What you need to know:
- Only about 20 per cent of Kenya’s population have some form of medical insurance coverage, including NHIF.
- Technically, insurance companies make losses from insurance contracts, commonly known as underwriting losses, when they pay claims.
Medical insurance companies went through very happy months of March to June. When Covid-19 landed in Kenya, many Kenyans shied away from visiting hospitals. We wore face masks, washed hands, sanitised, stayed at home or kept social distance, inadvertently keeping away many other diseases. But as hospitals counted losses for reduced business, medical insurers were smiling to the bank.
Medical insurance typically pays for medical, surgical, prescription drug and, sometimes, dental and optical expenses incurred by the insured. Only about 20 per cent of Kenya’s population have some form of medical insurance coverage, including NHIF.
Ordinarily, insurance companies make money from three sources: Premiums collected from their customers, earnings from investing a small portion of those premiums and, more prominently, when they don’t pay claims. When few or no people go to hospital, medical claims are few.
In ‘spreading the risk’, insurers rely on the fact that not all of their clients are ever going to claim; they sell as many policies as possible and use the collections from the majority of policyholders to pay for the few claimants.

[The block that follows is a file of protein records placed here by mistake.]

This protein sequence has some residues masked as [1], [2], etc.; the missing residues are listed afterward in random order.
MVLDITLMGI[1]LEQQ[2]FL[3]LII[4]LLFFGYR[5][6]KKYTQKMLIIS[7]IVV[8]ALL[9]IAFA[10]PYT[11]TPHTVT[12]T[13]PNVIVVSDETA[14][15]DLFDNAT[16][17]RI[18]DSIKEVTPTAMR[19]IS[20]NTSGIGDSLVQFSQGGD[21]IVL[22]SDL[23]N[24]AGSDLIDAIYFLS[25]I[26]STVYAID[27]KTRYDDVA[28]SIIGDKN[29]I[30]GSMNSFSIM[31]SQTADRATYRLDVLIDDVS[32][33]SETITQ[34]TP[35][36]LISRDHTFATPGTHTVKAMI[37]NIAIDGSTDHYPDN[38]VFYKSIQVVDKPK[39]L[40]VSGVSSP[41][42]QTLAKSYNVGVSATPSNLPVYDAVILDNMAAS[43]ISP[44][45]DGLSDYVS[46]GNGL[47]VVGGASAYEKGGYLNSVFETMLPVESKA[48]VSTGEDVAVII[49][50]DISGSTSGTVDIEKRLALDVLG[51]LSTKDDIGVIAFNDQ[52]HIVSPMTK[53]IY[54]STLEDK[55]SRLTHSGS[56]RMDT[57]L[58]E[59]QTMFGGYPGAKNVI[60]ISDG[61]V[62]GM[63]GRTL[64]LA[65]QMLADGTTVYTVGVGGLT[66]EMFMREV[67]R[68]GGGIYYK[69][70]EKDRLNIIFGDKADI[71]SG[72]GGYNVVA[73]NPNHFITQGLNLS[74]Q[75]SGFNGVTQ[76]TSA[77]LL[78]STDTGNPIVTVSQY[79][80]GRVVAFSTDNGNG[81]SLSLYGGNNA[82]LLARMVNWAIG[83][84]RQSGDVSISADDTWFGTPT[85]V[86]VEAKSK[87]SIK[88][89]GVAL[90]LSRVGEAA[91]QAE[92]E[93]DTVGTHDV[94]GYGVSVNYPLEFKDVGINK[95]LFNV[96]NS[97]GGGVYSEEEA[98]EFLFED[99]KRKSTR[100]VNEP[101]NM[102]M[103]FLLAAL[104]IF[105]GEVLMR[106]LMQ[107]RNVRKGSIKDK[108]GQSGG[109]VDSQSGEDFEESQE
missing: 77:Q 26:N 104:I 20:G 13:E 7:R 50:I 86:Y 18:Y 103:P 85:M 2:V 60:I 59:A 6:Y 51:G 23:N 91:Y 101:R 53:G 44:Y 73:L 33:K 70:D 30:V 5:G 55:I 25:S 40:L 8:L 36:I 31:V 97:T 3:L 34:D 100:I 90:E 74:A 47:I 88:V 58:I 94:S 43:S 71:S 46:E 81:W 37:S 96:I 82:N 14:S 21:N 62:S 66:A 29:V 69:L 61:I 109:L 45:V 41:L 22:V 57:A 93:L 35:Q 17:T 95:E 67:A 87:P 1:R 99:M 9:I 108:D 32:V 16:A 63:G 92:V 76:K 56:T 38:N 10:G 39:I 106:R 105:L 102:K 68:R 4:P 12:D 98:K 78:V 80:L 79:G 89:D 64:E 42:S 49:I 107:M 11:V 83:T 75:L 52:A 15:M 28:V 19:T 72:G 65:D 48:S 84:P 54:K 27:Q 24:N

Some counties were locked down, reducing the risks of long distance travel, and night life suspended by the curfew, cutting off the associated risks. Many passenger vehicles were off the road but their insurance cover was not suspended.
Technically, insurance companies make losses from insurance contracts, commonly known as underwriting losses, when they pay claims. That is why they will wrestle claimants to the ground to avoid paying claims. But of course they will pay up quickly a few sensational claims to get mileage.
The Insurance Regulatory Authority (IRA), which regulates, supervises and develops the insurance industry, must wake up to be seen and heard giving professional direction in the insurance industry.